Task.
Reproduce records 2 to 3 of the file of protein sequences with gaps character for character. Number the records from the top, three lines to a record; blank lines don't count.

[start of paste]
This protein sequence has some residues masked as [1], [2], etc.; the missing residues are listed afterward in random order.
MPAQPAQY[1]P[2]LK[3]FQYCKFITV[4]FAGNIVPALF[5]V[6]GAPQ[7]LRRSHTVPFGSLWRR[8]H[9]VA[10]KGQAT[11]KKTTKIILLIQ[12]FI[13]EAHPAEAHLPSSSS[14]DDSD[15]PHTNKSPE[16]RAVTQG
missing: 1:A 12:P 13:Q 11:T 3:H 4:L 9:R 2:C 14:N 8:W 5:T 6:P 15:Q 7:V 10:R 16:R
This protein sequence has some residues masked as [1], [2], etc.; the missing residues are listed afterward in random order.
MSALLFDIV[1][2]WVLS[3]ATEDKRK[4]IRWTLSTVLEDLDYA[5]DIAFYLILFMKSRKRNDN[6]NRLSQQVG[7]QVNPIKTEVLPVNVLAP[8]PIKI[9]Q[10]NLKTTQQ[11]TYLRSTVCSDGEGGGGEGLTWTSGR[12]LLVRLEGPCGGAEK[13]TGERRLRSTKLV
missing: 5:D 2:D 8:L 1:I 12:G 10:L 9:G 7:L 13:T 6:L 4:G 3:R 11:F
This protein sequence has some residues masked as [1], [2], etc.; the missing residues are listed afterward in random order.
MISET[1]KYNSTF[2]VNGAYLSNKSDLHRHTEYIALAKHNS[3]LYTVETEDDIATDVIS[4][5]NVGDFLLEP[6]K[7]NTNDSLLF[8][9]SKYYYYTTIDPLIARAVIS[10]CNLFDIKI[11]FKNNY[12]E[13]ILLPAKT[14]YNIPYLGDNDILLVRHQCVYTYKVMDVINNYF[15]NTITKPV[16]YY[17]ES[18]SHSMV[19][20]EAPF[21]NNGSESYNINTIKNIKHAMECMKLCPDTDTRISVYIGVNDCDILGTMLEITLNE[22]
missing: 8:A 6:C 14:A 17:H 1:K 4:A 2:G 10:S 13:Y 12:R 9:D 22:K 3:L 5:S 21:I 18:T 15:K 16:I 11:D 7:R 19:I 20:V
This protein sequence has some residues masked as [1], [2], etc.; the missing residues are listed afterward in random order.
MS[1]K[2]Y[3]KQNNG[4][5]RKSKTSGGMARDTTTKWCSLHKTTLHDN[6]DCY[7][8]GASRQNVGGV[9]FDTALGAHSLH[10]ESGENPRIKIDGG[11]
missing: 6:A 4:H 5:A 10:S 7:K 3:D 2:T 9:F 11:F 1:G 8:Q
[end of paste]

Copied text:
This protein sequence has some residues masked as [1], [2], etc.; the missing residues are listed afterward in random order.
MSALLFDIV[1][2]WVLS[3]ATEDKRK[4]IRWTLSTVLEDLDYA[5]DIAFYLILFMKSRKRNDN[6]NRLSQQVG[7]QVNPIKTEVLPVNVLAP[8]PIKI[9]Q[10]NLKTTQQ[11]TYLRSTVCSDGEGGGGEGLTWTSGR[12]LLVRLEGPCGGAEK[13]TGERRLRSTKLV
missing: 5:D 2:D 8:L 1:I 12:G 10:L 9:G 7:L 13:T 6:L 4:G 3:R 11:F
This protein sequence has some residues masked as [1], [2], etc.; the missing residues are listed afterward in random order.
MISET[1]KYNSTF[2]VNGAYLSNKSDLHRHTEYIALAKHNS[3]LYTVETEDDIATDVIS[4][5]NVGDFLLEP[6]K[7]NTNDSLLF[8][9]SKYYYYTTIDPLIARAVIS[10]CNLFDIKI[11]FKNNY[12]E[13]ILLPAKT[14]YNIPYLGDNDILLVRHQCVYTYKVMDVINNYF[15]NTITKPV[16]YY[17]ES[18]SHSMV[19][20]EAPF[21]NNGSESYNINTIKNIKHAMECMKLCPDTDTRISVYIGVNDCDILGTMLEITLNE[22]
missing: 8:A 6:C 14:A 17:H 1:K 4:A 2:G 10:S 13:Y 12:R 9:D 22:K 3:L 5:S 21:I 18:T 15:K 16:I 11:D 7:R 19:I 20:V